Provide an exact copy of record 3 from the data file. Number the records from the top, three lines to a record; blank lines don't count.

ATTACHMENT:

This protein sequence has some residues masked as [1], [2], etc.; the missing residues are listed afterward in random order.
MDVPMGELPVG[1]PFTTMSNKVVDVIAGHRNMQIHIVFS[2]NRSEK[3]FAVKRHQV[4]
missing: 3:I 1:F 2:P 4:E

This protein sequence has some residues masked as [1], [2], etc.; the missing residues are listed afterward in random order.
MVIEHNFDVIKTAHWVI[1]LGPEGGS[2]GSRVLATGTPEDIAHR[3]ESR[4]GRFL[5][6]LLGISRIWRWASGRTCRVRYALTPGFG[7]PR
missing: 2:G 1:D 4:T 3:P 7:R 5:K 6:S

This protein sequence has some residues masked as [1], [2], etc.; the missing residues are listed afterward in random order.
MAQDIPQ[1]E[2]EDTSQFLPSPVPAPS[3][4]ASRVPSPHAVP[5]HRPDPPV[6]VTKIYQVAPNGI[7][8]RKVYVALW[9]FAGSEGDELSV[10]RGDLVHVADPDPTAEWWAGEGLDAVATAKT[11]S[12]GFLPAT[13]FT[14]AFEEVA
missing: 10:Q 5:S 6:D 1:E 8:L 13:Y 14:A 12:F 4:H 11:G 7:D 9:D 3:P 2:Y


This protein sequence has some residues masked as [1], [2], etc.; the missing residues are listed afterward in random order.
MAQDIPQ[1]E[2]EDTSQFLPSPVPAPS[3][4]ASRVPSPHAVP[5]HRPDPPV[6]VTKIYQVAPNGI[7][8]RKVYVALW[9]FAGSEGDELSV[10]RGDLVHVADPDPTAEWWAGEGLDAVATAKT[11]S[12]GFLPAT[13]FT[14]AFEEVA
missing: 10:Q 5:S 6:D 1:E 8:L 13:Y 14:A 12:F 4:H 11:G 7:D 9:D 3:P 2:Y